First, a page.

Cool, but how do I interact with the smart contract? How can I call smart contracts? How are peer-to-peer computers sync in the first place?

Introducing Ethereum Virtual Machine (EVM). For the code to be immutable and happen simultaneously. It needs to run through multiple internet computer nodes that execute the code in the same manner.

What is a Virtual Machine?

A virtual machine uses your computer hardware resources and is created on top of your own computer (“the host computer”). Virtual Machines can have their own distinct operating system. This allows it to run on top of the host computer so that you don’t have to delete your original operating system.

So what is EVM?

EVM is required to process Ethereum transactions and smart contracts in a streamlined matter. Imagine smart contracts code executes differently on each machine. It would be a disaster and the purpose is defeated. EVM solves this problem.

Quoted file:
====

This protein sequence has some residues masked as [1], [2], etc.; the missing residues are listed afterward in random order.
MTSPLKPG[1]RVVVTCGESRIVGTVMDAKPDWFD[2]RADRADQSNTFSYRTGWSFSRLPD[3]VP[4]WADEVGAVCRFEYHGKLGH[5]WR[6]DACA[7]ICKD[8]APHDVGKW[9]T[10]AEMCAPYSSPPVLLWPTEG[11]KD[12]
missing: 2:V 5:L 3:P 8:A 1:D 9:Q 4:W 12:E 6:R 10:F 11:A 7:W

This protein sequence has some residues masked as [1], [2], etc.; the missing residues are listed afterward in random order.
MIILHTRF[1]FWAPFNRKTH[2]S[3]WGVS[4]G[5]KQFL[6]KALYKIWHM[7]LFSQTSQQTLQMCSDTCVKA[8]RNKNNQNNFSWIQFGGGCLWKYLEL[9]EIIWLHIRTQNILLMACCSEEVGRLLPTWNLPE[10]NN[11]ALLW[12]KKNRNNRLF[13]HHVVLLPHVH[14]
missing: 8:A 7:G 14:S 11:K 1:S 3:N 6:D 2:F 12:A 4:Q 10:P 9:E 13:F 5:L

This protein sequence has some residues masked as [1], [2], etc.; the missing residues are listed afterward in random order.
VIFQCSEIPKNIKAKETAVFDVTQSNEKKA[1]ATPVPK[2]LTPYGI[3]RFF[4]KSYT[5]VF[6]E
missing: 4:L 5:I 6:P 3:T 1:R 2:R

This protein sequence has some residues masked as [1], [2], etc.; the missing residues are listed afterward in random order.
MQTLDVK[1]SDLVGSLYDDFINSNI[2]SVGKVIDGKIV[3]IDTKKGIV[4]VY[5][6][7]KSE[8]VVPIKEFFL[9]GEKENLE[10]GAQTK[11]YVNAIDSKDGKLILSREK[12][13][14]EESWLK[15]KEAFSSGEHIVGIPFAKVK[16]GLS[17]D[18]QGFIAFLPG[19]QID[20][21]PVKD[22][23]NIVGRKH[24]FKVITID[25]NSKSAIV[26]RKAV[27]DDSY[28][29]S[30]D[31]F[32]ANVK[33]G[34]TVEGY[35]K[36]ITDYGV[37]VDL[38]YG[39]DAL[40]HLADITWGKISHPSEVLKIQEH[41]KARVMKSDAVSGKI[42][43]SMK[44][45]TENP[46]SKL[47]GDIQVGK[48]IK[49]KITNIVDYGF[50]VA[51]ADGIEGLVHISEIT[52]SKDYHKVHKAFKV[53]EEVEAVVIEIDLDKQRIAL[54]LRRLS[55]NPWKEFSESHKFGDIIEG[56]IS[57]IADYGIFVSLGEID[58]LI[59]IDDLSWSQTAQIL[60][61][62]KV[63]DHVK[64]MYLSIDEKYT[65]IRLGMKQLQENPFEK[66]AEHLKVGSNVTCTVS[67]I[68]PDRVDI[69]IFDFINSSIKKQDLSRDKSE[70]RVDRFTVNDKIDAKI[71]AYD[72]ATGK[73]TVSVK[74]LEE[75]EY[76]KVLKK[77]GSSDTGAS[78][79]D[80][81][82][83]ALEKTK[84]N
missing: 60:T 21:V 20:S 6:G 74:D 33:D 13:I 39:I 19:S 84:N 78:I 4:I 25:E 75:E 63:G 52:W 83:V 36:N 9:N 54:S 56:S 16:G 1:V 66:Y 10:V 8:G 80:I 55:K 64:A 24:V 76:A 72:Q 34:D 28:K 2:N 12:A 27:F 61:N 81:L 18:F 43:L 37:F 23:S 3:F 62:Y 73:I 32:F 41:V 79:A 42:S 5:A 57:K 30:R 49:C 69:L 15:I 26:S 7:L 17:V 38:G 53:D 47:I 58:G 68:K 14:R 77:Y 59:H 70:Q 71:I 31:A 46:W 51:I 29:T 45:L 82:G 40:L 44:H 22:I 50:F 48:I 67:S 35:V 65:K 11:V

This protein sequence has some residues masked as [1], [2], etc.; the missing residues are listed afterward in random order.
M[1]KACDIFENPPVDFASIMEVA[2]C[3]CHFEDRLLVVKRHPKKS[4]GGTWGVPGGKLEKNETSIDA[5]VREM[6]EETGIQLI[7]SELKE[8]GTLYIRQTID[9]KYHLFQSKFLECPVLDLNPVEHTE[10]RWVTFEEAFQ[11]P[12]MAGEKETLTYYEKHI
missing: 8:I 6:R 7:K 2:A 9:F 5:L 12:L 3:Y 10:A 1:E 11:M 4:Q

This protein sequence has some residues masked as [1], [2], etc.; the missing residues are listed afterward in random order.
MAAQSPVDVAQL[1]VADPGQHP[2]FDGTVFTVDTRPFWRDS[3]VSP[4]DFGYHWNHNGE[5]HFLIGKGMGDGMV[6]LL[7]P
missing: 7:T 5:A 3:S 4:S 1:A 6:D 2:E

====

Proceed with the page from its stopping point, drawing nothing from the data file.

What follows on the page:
Think of EVM as a virtual computer that interacts with the blockchain. The network of computers that install the Ethereum client participates in this network. They share their computer resources to contribute to the Ethereum network.

EVM is also used to approve transactions. Currently, Ethereum is using proof of work consensus.

What is Ether (ETH)

Ether (ETH) is the currency of Ethereum applications. Built with the same underlying technology as Bitcoin, ETH is a digital currency that uses cryptographic protocols.

ETH can be described as the gas to power Ethereum based application.

Remember what I said about smart contracts can be deployed onto the Ethereum blockchain? To deploy smart contracts, developers have to pay transaction fees in the form of ETH. Anyone who wants to use smart contracts also has to pay the transaction fee. ETH becomes more valuable as more people use smart contracts or any Ethereum based applications.

ETH is a utility token. The value of a utility token is dependent on the adoption of its ecosystem. The more smart contracts developers write, the more they will pay gas fees. The more smart contracts are being executed, the more users have to pay gas fees. In a nutshell, the more the Ethereum network is being used, there will be more demand for ETH.